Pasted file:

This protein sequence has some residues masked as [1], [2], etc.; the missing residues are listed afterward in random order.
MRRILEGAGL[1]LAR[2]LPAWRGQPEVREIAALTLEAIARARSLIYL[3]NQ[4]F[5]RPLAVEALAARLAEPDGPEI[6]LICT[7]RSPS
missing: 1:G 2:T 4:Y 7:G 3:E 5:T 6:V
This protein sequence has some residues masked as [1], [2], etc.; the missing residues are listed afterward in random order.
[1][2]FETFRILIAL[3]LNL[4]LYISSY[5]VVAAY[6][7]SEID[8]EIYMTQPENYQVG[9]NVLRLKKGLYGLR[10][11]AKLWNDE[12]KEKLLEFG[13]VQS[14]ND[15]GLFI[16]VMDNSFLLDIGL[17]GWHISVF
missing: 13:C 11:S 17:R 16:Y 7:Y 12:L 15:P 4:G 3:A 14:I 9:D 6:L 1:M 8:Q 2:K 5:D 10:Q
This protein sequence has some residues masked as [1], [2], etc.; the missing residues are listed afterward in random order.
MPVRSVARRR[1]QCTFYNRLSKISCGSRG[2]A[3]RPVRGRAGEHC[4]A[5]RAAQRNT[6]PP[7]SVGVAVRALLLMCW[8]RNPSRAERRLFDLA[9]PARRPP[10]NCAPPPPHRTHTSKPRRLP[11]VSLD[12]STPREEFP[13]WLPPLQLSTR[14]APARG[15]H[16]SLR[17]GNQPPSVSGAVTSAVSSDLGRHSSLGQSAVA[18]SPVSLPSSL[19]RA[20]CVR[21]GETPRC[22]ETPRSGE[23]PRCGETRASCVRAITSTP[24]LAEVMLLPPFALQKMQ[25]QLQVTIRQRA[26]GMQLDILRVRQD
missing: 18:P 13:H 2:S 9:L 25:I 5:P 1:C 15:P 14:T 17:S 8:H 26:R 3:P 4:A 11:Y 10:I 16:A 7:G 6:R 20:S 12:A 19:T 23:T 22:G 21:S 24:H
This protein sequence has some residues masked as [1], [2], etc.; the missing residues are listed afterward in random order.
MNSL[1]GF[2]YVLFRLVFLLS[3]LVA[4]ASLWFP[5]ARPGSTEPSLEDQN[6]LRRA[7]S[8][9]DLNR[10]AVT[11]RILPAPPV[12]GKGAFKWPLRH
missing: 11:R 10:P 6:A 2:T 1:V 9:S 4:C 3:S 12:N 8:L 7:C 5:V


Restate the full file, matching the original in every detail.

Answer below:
This protein sequence has some residues masked as [1], [2], etc.; the missing residues are listed afterward in random order.
MRRILEGAGL[1]LAR[2]LPAWRGQPEVREIAALTLEAIARARSLIYL[3]NQ[4]F[5]RPLAVEALAARLAEPDGPEI[6]LICT[7]RSPS
missing: 1:G 2:T 4:Y 7:G 3:E 5:T 6:V
This protein sequence has some residues masked as [1], [2], etc.; the missing residues are listed afterward in random order.
[1][2]FETFRILIAL[3]LNL[4]LYISSY[5]VVAAY[6][7]SEID[8]EIYMTQPENYQVG[9]NVLRLKKGLYGLR[10][11]AKLWNDE[12]KEKLLEFG[13]VQS[14]ND[15]GLFI[16]VMDNSFLLDIGL[17]GWHISVF
missing: 13:C 11:S 17:R 16:Y 7:Y 12:L 15:P 4:G 3:A 14:I 9:D 6:L 1:M 8:Q 2:K 5:D 10:Q
This protein sequence has some residues masked as [1], [2], etc.; the missing residues are listed afterward in random order.
MPVRSVARRR[1]QCTFYNRLSKISCGSRG[2]A[3]RPVRGRAGEHC[4]A[5]RAAQRNT[6]PP[7]SVGVAVRALLLMCW[8]RNPSRAERRLFDLA[9]PARRPP[10]NCAPPPPHRTHTSKPRRLP[11]VSLD[12]STPREEFP[13]WLPPLQLSTR[14]APARG[15]H[16]SLR[17]GNQPPSVSGAVTSAVSSDLGRHSSLGQSAVA[18]SPVSLPSSL[19]RA[20]CVR[21]GETPRC[22]ETPRSGE[23]PRCGETRASCVRAITSTP[24]LAEVMLLPPFALQKMQ[25]QLQVTIRQRA[26]GMQLDILRVRQD
missing: 18:P 13:H 2:S 9:L 25:I 5:P 1:C 15:P 14:T 17:S 8:H 26:R 3:P 4:A 11:Y 10:I 16:A 7:G 6:R 20:S 12:A 19:T 23:T 22:G 21:S 24:H
This protein sequence has some residues masked as [1], [2], etc.; the missing residues are listed afterward in random order.
MNSL[1]GF[2]YVLFRLVFLLS[3]LVA[4]ASLWFP[5]ARPGSTEPSLEDQN[6]LRRA[7]S[8][9]DLNR[10]AVT[11]RILPAPPV[12]GKGAFKWPLRH
missing: 11:R 10:P 6:A 2:T 1:V 9:S 4:C 3:S 12:N 8:L 7:C 5:V